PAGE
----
Moyes has been lambasted for his lack of flair and how he made his Everton teams difficult to beat, so many Reds fans might expected that our usual glut of goals and swashbuckling attacking style might be replaced by a miserly, scrooge-like, solid defensive structure.
In truth, we’ve been easier to break down than a house of cards.
The waning powers of Namanja Vidic, Rio Ferdinand and Patrice Evra have dovetailed with the fact that the next generation of Chris Smalling, Phil Jones, Jonny Evans, Alex Buttner and Rafael either don’t appear quite ready to take on the mantle, have been blighted by injuries or a reverse in form from the previous season, or in the Dutchman’s case, they’re simply not United standard.
Moyes has at least begun to address our porous midfield, but after being embarrassed (not for the first time) by Everton, who we had to pay £4million over the odds for Marouane Fellaini in a panic buy as deadline day approached, when we could have acquired him for £23m a few weeks earlier, the Belgian has looked out of his depth at a higher level.
4. Moyes is good – just not good enough
I’VE given him my backing all season, but even for a stoic Moyes supporter such as me, it is perhaps time to admit that Moyes is not the man for United.
A year is not a fair enough chance in my eyes.
United is a huge club and if there’s even one person that thinks ANYONE could have come in last summer and made a seamless tradition following the departure of Sir Alex Ferguson and also carried on the legacy of success that he delivered, I would have petitioned for them to be sectioned.
In his brief spell as Old Trafford boss, Moyes has got a few things right but got a lot wrong.
To be fair, his players should take a lot of the blame too, but as he has said on more than once occasion, the buck stops with him.
Above all else, the main gripe with Moyes that I have is that he doesn’t appear to have the character or belief that he belongs in Fergie’s shoes.
Perhaps he doesn’t actually deserve to be, but he’s never displayed to the fans or the media that he has the confidence or cockiness to handle the job.
His buzz words this season have been anathema to the very DNA that is woven deep into the foundations of Manchester United.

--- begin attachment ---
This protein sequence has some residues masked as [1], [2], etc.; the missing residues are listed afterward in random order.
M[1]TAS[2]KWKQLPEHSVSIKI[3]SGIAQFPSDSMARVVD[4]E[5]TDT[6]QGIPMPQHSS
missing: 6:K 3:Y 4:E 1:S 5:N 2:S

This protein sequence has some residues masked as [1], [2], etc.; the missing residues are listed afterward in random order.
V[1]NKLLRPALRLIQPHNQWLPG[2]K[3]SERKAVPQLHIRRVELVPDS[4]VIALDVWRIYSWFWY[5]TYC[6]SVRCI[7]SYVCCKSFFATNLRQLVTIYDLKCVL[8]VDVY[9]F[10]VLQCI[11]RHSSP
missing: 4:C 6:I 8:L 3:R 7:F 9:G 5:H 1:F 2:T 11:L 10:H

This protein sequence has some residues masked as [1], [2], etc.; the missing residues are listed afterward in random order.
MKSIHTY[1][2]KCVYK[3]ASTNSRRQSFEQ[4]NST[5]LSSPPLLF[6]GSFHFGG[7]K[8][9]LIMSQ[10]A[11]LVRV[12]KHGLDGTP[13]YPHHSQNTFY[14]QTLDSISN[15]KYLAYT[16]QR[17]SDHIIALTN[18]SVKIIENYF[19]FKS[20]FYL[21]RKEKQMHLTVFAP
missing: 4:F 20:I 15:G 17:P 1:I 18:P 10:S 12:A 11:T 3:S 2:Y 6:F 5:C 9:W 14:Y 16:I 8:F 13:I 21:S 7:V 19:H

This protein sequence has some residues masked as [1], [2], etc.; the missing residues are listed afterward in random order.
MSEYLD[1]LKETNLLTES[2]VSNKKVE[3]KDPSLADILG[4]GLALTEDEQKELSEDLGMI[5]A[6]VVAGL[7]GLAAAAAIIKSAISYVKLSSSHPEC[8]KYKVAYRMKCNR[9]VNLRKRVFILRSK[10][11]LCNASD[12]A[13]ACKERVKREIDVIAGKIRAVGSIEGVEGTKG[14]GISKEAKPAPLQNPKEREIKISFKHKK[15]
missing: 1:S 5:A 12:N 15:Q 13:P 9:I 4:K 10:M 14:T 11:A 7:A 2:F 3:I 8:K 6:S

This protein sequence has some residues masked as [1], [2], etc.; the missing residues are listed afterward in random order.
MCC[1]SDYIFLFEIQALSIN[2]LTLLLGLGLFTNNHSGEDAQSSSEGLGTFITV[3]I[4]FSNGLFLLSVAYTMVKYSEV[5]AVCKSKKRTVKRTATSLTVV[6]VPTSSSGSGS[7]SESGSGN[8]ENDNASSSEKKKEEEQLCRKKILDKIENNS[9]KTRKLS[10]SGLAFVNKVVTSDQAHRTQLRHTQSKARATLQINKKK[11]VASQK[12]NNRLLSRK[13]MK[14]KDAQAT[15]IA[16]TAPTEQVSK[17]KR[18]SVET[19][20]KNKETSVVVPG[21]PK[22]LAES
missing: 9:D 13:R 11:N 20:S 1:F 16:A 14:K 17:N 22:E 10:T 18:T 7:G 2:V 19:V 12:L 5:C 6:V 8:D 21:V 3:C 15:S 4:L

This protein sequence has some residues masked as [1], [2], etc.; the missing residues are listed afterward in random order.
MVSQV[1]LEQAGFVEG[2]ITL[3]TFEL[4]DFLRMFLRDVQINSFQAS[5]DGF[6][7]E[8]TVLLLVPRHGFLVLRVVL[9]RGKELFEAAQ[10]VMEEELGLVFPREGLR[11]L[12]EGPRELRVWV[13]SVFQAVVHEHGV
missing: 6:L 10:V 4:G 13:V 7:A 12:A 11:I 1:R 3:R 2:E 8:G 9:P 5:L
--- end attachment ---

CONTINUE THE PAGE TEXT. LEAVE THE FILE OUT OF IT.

“We’ll try to win,” has been the staple go-to line in his pre-match press conferences, especially since the start of 2014. We’re Man Utd, we don’t try, we do.
I couldn’t believe it when I read, following our 3-0 defeat at home to City, when Moyes was quoted as saying: “I think we’ve played a very good side and it’s the sort of standard and level we need to try and aspire to get ourselves to at this moment in time.” We need to aspire to be our noisy neighbours?! Cardinal sin Mr Moyes.
Worse followed the defeat to Munich on Wednesday, when in his post match press conference, Moyes said: “We made life difficult for them.”
How the mighty have fallen.
Reigning European champions and the best team in the world they may be, but I’m afraid Moyes and United have to aspire to more than trying to make life difficult for the opposition.
The abject season, performances, tactics and complete loss of confidence, I can take.
But United’s identity being stripped away by a man who doesn’t appear to have the stomach to handle such a powerful club I cannot abide.
I want him to succeed desperately, and I still stand by the belief that he should get until the end of next season.
But, Moyes seriously needs to focus on where he is and not where he came from. This is not Preston North End or Everton. Both great, famous clubs, but where failure was tolerated and perhaps even accepted.
He needs to rid himself of the small manager, small club mentality.
Does he deserve to be United manager? Perhaps not. But he is and he needs to start acting like it.
5. Moyes needs to make the big calls
SPEAKING of Moyes’ flawed tactics, why did he keep Wayne Rooney on for the whole game?
Yes he’s our talisman and we are all aware of how good a player he is. Along with De Gea, he’s the leading candidate for the player of the season award.
But, he was clearly not fully fit and it would have not bothered any United fans had he replaced him at any stage of the second half.
Quite why he took Darren Fletcher off for Javier Hernandez and then dropped Rooney into midfield was beyond me. It smacked of cowardice.
That’s part of Moyes’ problem. He doesn’t appear to have the confidence to make the big decisions.
True, United fans were all buoyed by Rooney’s inclusion in the starting team, but it was evident as the game progressed that he wasn’t 100 per cent.
He fluffed an excellent opening in the first half when he hesitated to put Shinji Kagawa in on goal, instead turning into trouble and giving the Bayern defenders time to recover and eventually block his shot.
In the second half, when he failed to connect properly with a Danny Welbeck pull back, he looked at the Longsight lad as if to say ‘what the hell was that’, when it was teed up perfectly for him to have a shot on goal. I was annoyed when the commentator sided with Rooney, suggesting the ball from Welbeck was poor. A 100 per cent Rooney would have smashed that, at least, on target.
We had our opportunities in the game and Moyes had opportunities to change it up, that’s what the bench is there for.
I would have started Rooney, anyone would, but when it clearly wasn’t going to plan, we needed a manager with balls to make the big call.
But, as has been the case too often this season, he has made the wrong decision far too many times.